Once you get past the objectives and strategic inputs (including the target audience), you get to activities — the tactics you intend to employ.

It’s easy to skip over the first part and dive into tactics – resist the urge! Planning is a crucial part of the process.

The next four parts—outputs, outtakes, outcomes and organizational impact—are equally important as this is where the measurement component really takes shape.

Outputs are what you put out to your target audiences—these could be paid (advertising, sponsorships), earned (media volume and impressions), owned (websites, partnerships, direct email), and shared (volume of social shares, posts, videos, etc.).

Outtakes are what the audience takes away from the outputs—what did they do after being exposed to your output? What action did they take—click through, subscribe, share, comment, etc.?

Outcomes are the impact of PR activity on the audience—was there a change in awareness, knowledge, attitude, opinion, or behavior? What were your audience’s takeaways from your output?

You should then be able to demonstrate how the audience moved from the awareness and knowledge phase to consideration, engagement, or action.

The final step is organizational impact. This is where you identify what changed and how it ties back to the organization’s objectives.

But don’t stop there! You now have valid, comprehensive data that you will use to tell the story of how the investment in PR and these communications activities all build to take consumers ‘through the funnel’ and to your goal.

If this seems confusing, I encourage you to take advantage of the free AMEC IEF Tutorial course. Even though I’m familiar with the framework and have been writing about it for nearly a decade, I found the tutorial extremely beneficial.

Confession: I re-visited and took the outputs, outtakes and outcomes quiz three times before I felt like I really ‘got it.’ Then I got this cool certificate. 😊

Related: Is Artificial Intelligence Replacing Humans in PR Measurement?

Wrap up!

AMEC members believe PR and comms pros cannot continue to measure the old way (audience multipliers, AVEs, etc.) if they want to keep (or earn) their ‘seat at the table.’

Burrelles does provide potential audience reach (impressions) and ‘advertising value’ for our clients who need those figures. At the same time, as AMEC members, we recognize and understand there are better ways to prove value and usefulness.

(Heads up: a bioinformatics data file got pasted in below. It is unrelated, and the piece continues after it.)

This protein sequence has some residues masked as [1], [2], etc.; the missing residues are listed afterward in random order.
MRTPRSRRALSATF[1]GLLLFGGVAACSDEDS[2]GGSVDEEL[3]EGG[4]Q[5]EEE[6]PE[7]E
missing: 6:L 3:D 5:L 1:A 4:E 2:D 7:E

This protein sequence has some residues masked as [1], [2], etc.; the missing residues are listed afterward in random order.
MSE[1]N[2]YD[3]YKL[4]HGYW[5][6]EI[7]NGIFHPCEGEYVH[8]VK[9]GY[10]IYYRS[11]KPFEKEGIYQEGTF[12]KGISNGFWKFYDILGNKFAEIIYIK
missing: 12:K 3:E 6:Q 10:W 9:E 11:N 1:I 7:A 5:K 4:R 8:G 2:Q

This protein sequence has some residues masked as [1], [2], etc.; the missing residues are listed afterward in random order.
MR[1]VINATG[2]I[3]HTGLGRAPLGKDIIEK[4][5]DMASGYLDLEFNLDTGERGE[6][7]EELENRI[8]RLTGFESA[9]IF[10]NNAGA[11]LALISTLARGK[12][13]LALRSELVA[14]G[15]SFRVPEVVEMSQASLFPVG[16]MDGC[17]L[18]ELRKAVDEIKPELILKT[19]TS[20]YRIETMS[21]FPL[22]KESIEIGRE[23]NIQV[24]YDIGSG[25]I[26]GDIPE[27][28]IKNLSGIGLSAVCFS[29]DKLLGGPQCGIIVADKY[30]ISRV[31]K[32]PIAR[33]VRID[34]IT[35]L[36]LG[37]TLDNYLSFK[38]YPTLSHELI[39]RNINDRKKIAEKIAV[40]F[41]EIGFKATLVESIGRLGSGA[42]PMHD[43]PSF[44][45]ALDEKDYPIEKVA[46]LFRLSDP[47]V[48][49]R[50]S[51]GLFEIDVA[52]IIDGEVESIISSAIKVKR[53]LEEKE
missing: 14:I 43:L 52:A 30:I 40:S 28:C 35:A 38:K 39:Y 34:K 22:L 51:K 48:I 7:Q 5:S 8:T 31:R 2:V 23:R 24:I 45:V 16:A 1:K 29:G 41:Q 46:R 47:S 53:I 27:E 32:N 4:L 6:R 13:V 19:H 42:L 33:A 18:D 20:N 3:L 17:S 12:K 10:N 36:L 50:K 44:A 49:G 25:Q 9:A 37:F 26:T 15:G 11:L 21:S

This isn’t new to us. Burrelles introduced media analysis services in 1980, long before executives expected ROI from PR efforts! Even so, you can be sure our methods and results have kept up with the times.

Burrelles offers qualitative, in addition to quantitative, measurement and reporting. Qualitative measurement requires human acumen and perception, which artificial intelligence (AI) simply cannot match.

A message from our Measurement Manager: I asked Marcia Simonds, our media measurement manager, how she would explain what her team of analysts does.

To create a baseline, Burrelles helps you gather content before your campaign begins. We then provide a human review of content to validate the relevance to your goals, like message presence and product pick-up.

We create daily (or weekly, monthly, quarterly) briefings, working together with you to highlight the pressing news of the day and highlight stories that may need immediate attention. Briefings can be delivered very early in the day with mobile-friendly formats, giving employees and other stakeholders a comprehensive view of the day’s issues.

Using prominence and quality rating scores (using your criteria), we can provide value to the coverage beyond volume comparisons and AVEs. We also offer share of voice with the ability to show several market comparison levels (e.g., volume, impressions, direct comparison of like products in key markets.) Perhaps most importantly, we are flexible to the client’s goals.